Borrowers want more from conveyancing

Mortgage Introducer

June 30, 2017


The conveyancing sector is playing catch up in the mortgage and remortgage process and is seen as less technologically sophisticated than brokers, lenders and valuers, according to borrowers surveyed by LMS.

The poll of 1,452 borrowers who remortgaged or purchased a property in the last six months found that 63% described their mortgage valuers as “good value for money” while 78% said the same of their mortgage lender and 83% said the same of their mortgage broker. Just 46% of those polled felt as though their conveyancer was good value for money.

When asked about speed, 55% of borrowers described their mortgage broker as “very fast”, as did 34% when describing their mortgage valuers. While 29% said their mortgage lender was “very fast”, only 14% said the same of their conveyancer. Almost a third (32%) of borrowers described their conveyancer as “very slow”.

Andy Knee, chief executive of LMS, said: “Perception of the conveyancing market could do with a positive shift. Borrowers don’t think conveyancers are good value for money or they move fast enough.

“When it comes to judging them against their peers in the mortgage process – brokers, valuers, and lenders – conveyancers come last on a number of measures from value and speed, to proactivity and how much stress they generate. However, it’s important to remember that conveyancers are often the end of a chain and can be left to highlight issues that may not have previously been expected.

The poll was commissioned by LMS as part of a report, “Lifting the Lid On The Digital Experience of Mortgage Customers” that was launched to mortgage lenders at the Council of Mortgage Lender’s Mortgage Tech UK 2017 summit on 27th June.

The report also showed that the majority of those surveyed, (54%) said that dealing with their mortgage lender was entirely stress-free, while 68% said the same of their mortgage valuer and 69% the same of their mortgage broker. But only 29% of those surveyed said dealing with their conveyancer was entirely stress free.

It was a similar story when LMS asked how much the different parties in the mortgage process helped or hindered the purchase or remortgage process. More than two-thirds (70%) said their mortgage broker reduced the chance of the deal falling through and made their deal happen.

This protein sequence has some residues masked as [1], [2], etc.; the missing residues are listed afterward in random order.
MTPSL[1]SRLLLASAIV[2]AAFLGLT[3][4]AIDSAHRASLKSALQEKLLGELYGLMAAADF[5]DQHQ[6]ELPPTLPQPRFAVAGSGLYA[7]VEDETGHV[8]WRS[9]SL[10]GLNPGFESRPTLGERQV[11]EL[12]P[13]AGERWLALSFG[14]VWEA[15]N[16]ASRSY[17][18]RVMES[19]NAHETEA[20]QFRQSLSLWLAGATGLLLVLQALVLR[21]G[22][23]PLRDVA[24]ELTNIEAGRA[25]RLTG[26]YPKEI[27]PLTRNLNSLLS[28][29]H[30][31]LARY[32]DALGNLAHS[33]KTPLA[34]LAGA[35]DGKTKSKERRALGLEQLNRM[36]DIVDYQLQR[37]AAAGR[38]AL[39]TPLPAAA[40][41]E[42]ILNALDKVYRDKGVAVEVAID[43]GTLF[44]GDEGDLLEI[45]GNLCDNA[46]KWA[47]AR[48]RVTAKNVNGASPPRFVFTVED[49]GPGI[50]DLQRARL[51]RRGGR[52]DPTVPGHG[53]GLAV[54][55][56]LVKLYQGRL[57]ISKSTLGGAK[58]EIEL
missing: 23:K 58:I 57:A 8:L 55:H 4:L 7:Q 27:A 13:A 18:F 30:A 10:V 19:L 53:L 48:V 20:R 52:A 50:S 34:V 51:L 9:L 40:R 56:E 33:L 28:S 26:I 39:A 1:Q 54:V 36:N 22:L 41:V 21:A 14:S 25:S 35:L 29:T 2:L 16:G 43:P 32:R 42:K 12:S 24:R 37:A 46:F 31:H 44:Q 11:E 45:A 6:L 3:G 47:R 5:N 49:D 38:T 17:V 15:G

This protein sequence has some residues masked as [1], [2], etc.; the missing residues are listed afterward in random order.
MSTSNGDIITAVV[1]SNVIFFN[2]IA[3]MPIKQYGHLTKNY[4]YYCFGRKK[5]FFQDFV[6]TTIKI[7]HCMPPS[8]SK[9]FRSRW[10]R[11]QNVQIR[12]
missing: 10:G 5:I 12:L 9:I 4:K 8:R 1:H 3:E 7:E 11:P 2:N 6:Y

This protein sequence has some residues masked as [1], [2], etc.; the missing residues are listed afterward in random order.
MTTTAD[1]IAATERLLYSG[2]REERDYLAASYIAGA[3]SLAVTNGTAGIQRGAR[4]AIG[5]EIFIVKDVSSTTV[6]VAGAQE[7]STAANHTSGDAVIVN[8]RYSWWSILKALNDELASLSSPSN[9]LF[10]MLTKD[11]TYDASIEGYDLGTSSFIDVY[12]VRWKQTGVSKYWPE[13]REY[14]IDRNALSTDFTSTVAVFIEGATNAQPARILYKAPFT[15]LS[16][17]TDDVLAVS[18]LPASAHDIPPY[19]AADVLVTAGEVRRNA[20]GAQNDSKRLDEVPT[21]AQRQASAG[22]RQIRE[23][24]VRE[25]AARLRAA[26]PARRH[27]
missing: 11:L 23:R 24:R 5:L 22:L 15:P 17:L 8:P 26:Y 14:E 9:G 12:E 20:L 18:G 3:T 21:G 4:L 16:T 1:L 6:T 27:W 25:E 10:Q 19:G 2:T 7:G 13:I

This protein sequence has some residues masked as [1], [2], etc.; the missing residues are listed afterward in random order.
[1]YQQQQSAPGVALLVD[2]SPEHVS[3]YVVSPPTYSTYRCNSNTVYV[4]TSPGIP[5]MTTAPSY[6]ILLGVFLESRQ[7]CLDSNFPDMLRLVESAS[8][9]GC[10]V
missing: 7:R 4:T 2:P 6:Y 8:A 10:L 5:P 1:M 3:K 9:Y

Just under half (47%) said the same about their mortgage lender and 41% said the same about their mortgage valuer. But just 27% said the same about their conveyancer – with 35% saying their conveyancer increased the chance of the deal falling through.

Knee said: “Borrowers think conveyancers increase the chance of deals falling through. However, conveyancers are something of a check and a balance and perform more unglamorous tasks than their sales-orientated peers. But nonetheless, there is room for improvement in order to catch up with the other parties in the mortgage process in terms of the customer experience.”

LMS says poor technology is to blame. Conveyancers are the least technologically sophisticated of any party involved in the remortgage process, according to the report. Almost two in 10 (17%) perceived the technology used by conveyancers as out of date. Just 7% say the same of valuers and mortgage lenders– while just 5% describe mortgage brokers in similar terms.

But better technology offers conveyancers a way to draw level with the other parties involved in the remortgage process. Almost two-thirds (63%) of those polled said they thought better technology would speed up the process; 56% said they thought it would make the process better value for money; and 57% thought that better technology would make the process less stressful. Additionally, 42% said they thought improved technology would decrease the chances of deals falling through because of the conveyancing process.

The top five most popular digital innovations that borrowers would like to see are a web-based countdown to completion date (58%), a phone service where they could get straight through (57%), updates via email (50%) or text (36%), apps (37%), and instant messaging platforms for virtual chat and online help (32%).

Knee added: “Consumers think technology could improve their experience of the conveyancing process. They think it would make it faster, better value for money, less stressful, and that it would decrease the chances of their deal falling through. But technology could also help conveyancers improve the analogue elements of the experience that customers want to see improved – such as being able to get straight through on the phone.

“On the one hand, some targeted investment in back-office automation would mean that conveyancers can gain efficiencies, freeing up budget which can then be spent on the human resources needed to be instantly available on the phone.

“On the other, if the costs involved in the employment of large numbers of people to staff larger call centres prove prohibitive, by lowering the number of incoming telephone interactions through the use of virtual chat tools, as well as better apps and updates, conveyancers can improve the efficiency of existing teams without having to expand headcounts.”

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